Internet activists among Bulgaria’s anti-government protesters, who on July 22 enter the 38th consecutive day of demands for the Bulgarian Socialist Party government to resign, have launched their own information service about what is happening in the protests.
The site, noresharski.com, was scheduled to be active from July 21. It takes its name from Plamen Oresharski, occupant of the prime minister’s seat in the government that was formed in May and that, working together the Movement for Rights and Freedoms and Ataka, embarked on the abortive appointment of Delyan Peevski as head of the State Agency for National Security that unleashed widespread anger and the continuing daily peaceful protests.
The site said that it had no sponsors or political ties. Those involved included people with media experience, devoting their time with the project to prevent interference by the government in the Bulgarian media covering the protests freely and honestly.
The site would organise news conferences on various topics related to the government and the protesters, its organisers said.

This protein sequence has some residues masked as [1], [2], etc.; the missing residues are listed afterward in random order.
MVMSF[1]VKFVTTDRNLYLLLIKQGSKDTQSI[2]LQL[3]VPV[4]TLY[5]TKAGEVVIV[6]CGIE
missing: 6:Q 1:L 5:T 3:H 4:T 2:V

The weekend of July 20 and 21 saw further turnouts in capital city Sofia, with some variations in routes as protesters embarked on, among other things, symbolic bypasses of the central railway station and other key points in the city.
As has become customary, estimates of turnout by the Interior Ministry and by the protesters themselves varied widely.
In spite of the continuing apparent waiting game, with the government insisting that it would not resign and seemingly expecting that the height of the summer holiday season would dissipate the protests, the protesters continued to insist that they would not tire in their campaign.
One of the anti-government protesters, Ognyan Dimitrov, told local television station bTV: “I am not happy because I want to see at least one appointment of a person not linked to a scandal, one appointment of a person who enjoys public confidence, but with this administration, that is not possible – and that is why I want it to resign”.
Meanwhile, pro-government protesters continued their own demonstrations, elsewhere in Sofia, drawing a reported daily average of 100 people. This group planned to picket the French embassy on July 22 in protest against the joint statement made by the ambassadors of France and Germany on the protests, an event planned in response to the march by several thousand people outside the French embassy on Bastille Day to hail the stance taken by the ambassador.
(All photos: Clive Leviev-Sawyer, The Sofia Globe)